Professor Terry Knibb, former chief scientist at BAE Systems and a member of the ACARE Integration Team, told delegates at the RAeS conference that while ACARE’s 2020 goals are “still valid,” ACARE recognized that aircraft designs haven’t changed much. For this reason, “Out of the Box” was initiated “to look at the wild ideas, for things with a kernel of possibility that could stimulate step-changes in air transport,” said Knibb.
“We were looking for innovative, discontinuous, revolutionary ideas,” he continued. “We had workshops and then filtered the concepts to propose research programs. From 100 ideas we identified six as having the most potential.” (Among suggestions that were rejected, said Knibb, were group flying, runways on the sea, beaming power to aircraft and a Star Trek-like “cloaking device.”)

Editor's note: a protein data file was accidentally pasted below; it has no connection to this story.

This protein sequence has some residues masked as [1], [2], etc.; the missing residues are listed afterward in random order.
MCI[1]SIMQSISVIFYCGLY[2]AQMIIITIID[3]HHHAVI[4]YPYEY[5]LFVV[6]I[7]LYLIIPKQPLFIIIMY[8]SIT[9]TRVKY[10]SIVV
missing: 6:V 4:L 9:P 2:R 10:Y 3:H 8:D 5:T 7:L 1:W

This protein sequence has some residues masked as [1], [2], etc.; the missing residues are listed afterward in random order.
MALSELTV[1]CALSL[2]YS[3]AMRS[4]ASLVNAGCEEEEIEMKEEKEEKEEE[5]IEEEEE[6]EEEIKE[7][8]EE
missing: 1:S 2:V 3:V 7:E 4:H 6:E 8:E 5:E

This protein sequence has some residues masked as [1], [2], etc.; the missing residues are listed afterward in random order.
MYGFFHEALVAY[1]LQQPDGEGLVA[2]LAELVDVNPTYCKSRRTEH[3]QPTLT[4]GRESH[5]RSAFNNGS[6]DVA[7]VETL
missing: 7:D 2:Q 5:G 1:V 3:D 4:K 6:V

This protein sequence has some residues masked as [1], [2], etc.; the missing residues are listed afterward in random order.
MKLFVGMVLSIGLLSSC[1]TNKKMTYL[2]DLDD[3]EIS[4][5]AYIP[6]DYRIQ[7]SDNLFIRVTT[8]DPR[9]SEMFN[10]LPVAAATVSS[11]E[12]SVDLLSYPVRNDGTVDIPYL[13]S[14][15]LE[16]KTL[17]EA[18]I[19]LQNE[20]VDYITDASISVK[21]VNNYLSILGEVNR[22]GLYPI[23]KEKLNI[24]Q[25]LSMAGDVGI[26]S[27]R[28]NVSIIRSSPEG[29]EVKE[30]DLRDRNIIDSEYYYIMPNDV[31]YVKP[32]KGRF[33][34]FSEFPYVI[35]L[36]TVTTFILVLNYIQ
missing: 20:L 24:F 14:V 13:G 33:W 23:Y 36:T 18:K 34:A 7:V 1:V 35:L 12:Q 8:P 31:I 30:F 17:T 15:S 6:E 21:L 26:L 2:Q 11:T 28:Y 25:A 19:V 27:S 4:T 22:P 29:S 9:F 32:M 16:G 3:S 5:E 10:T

The study results now link to the European Union CREATE program, which will try to develop some of the more realistic ideas into long-term projects, said Knibb.
Knibb said ACARE’s goals are to develop technology for 2020 but that doesn’t mean it will be ready to place products by then. “I believe it will have to be a significant step-change but is very unlikely to include things such as water-borne runways and rail accelerators,” he said. “But we will have to do something very different to really make the step-change.”
He also said that the full benefits of any new narrowbody aircraft would not come until “say 2050, when the [old] fleet is phased out.” That, he added, is why shorter term improvements from ATC, for example, are so important.